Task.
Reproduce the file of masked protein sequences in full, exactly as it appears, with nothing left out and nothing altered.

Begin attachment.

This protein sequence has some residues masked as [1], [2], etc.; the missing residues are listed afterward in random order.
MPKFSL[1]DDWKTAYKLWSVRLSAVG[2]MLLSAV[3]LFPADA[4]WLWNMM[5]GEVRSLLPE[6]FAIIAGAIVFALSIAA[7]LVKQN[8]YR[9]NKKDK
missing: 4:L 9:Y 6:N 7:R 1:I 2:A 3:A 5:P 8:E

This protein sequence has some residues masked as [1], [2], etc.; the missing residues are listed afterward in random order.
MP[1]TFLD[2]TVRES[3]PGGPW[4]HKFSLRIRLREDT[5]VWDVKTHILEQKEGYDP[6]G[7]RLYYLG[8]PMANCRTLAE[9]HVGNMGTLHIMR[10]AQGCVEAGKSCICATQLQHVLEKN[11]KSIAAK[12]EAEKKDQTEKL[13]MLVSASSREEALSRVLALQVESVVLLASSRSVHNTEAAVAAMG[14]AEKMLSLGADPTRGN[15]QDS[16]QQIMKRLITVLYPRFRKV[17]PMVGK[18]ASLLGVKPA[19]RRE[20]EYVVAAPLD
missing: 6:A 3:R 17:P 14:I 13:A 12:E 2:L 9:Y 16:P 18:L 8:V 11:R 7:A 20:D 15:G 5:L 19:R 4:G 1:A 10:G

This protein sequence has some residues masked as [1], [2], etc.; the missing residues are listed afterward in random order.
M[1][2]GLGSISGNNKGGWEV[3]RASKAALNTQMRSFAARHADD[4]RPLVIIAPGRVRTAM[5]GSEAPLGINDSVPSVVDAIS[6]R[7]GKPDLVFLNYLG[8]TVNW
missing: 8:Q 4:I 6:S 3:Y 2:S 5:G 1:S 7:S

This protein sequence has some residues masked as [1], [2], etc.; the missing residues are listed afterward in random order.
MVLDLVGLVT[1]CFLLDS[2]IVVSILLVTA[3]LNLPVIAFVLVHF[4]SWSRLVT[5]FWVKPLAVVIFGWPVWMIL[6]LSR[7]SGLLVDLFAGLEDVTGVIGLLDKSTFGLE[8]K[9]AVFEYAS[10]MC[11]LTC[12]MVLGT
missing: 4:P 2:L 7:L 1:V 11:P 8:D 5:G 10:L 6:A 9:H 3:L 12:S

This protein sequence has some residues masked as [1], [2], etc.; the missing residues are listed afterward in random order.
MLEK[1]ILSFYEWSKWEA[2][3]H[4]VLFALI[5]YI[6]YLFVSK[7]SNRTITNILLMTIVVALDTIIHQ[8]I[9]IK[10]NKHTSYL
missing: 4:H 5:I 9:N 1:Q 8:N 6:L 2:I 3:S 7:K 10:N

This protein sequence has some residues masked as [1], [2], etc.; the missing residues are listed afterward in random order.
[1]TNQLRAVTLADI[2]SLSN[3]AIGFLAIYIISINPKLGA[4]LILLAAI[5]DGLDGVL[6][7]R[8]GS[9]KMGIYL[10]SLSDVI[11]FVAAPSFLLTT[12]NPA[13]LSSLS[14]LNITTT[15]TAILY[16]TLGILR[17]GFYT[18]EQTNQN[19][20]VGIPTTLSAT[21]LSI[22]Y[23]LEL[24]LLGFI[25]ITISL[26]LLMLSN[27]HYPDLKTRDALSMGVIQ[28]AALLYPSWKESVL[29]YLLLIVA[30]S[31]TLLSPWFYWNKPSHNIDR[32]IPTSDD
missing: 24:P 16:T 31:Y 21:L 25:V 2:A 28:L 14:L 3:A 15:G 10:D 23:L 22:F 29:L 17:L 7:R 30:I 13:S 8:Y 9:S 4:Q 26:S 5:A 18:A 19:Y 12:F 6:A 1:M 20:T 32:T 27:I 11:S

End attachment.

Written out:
This protein sequence has some residues masked as [1], [2], etc.; the missing residues are listed afterward in random order.
MPKFSL[1]DDWKTAYKLWSVRLSAVG[2]MLLSAV[3]LFPADA[4]WLWNMM[5]GEVRSLLPE[6]FAIIAGAIVFALSIAA[7]LVKQN[8]YR[9]NKKDK
missing: 4:L 9:Y 6:N 7:R 1:I 2:A 3:A 5:P 8:E

This protein sequence has some residues masked as [1], [2], etc.; the missing residues are listed afterward in random order.
MP[1]TFLD[2]TVRES[3]PGGPW[4]HKFSLRIRLREDT[5]VWDVKTHILEQKEGYDP[6]G[7]RLYYLG[8]PMANCRTLAE[9]HVGNMGTLHIMR[10]AQGCVEAGKSCICATQLQHVLEKN[11]KSIAAK[12]EAEKKDQTEKL[13]MLVSASSREEALSRVLALQVESVVLLASSRSVHNTEAAVAAMG[14]AEKMLSLGADPTRGN[15]QDS[16]QQIMKRLITVLYPRFRKV[17]PMVGK[18]ASLLGVKPA[19]RRE[20]EYVVAAPLD
missing: 6:A 3:R 17:P 14:I 13:A 12:E 2:L 9:Y 16:P 18:L 8:V 11:R 7:A 20:D 15:G 5:L 19:R 4:G 1:A 10:G

This protein sequence has some residues masked as [1], [2], etc.; the missing residues are listed afterward in random order.
M[1][2]GLGSISGNNKGGWEV[3]RASKAALNTQMRSFAARHADD[4]RPLVIIAPGRVRTAM[5]GSEAPLGINDSVPSVVDAIS[6]R[7]GKPDLVFLNYLG[8]TVNW
missing: 8:Q 4:I 6:S 3:Y 2:S 5:G 1:S 7:S

This protein sequence has some residues masked as [1], [2], etc.; the missing residues are listed afterward in random order.
MVLDLVGLVT[1]CFLLDS[2]IVVSILLVTA[3]LNLPVIAFVLVHF[4]SWSRLVT[5]FWVKPLAVVIFGWPVWMIL[6]LSR[7]SGLLVDLFAGLEDVTGVIGLLDKSTFGLE[8]K[9]AVFEYAS[10]MC[11]LTC[12]MVLGT
missing: 4:P 2:L 7:L 1:V 11:P 8:D 5:G 10:L 6:A 9:H 3:L 12:S

This protein sequence has some residues masked as [1], [2], etc.; the missing residues are listed afterward in random order.
MLEK[1]ILSFYEWSKWEA[2][3]H[4]VLFALI[5]YI[6]YLFVSK[7]SNRTITNILLMTIVVALDTIIHQ[8]I[9]IK[10]NKHTSYL
missing: 4:H 5:I 9:N 1:Q 8:N 6:L 2:I 3:S 7:K 10:N

This protein sequence has some residues masked as [1], [2], etc.; the missing residues are listed afterward in random order.
[1]TNQLRAVTLADI[2]SLSN[3]AIGFLAIYIISINPKLGA[4]LILLAAI[5]DGLDGVL[6][7]R[8]GS[9]KMGIYL[10]SLSDVI[11]FVAAPSFLLTT[12]NPA[13]LSSLS[14]LNITTT[15]TAILY[16]TLGILR[17]GFYT[18]EQTNQN[19][20]VGIPTTLSAT[21]LSI[22]Y[23]LEL[24]LLGFI[25]ITISL[26]LLMLSN[27]HYPDLKTRDALSMGVIQ[28]AALLYPSWKESVL[29]YLLLIVA[30]S[31]TLLSPWFYWNKPSHNIDR[32]IPTSDD
missing: 24:P 16:T 31:Y 21:L 25:V 2:A 28:L 14:L 3:A 15:G 10:D 23:L 22:F 29:L 17:L 7:R 30:I 13:S 8:Y 9:S 4:Q 26:S 5:A 18:A 19:Y 12:F 6:A 1:M 20:T 32:T 27:I 11:S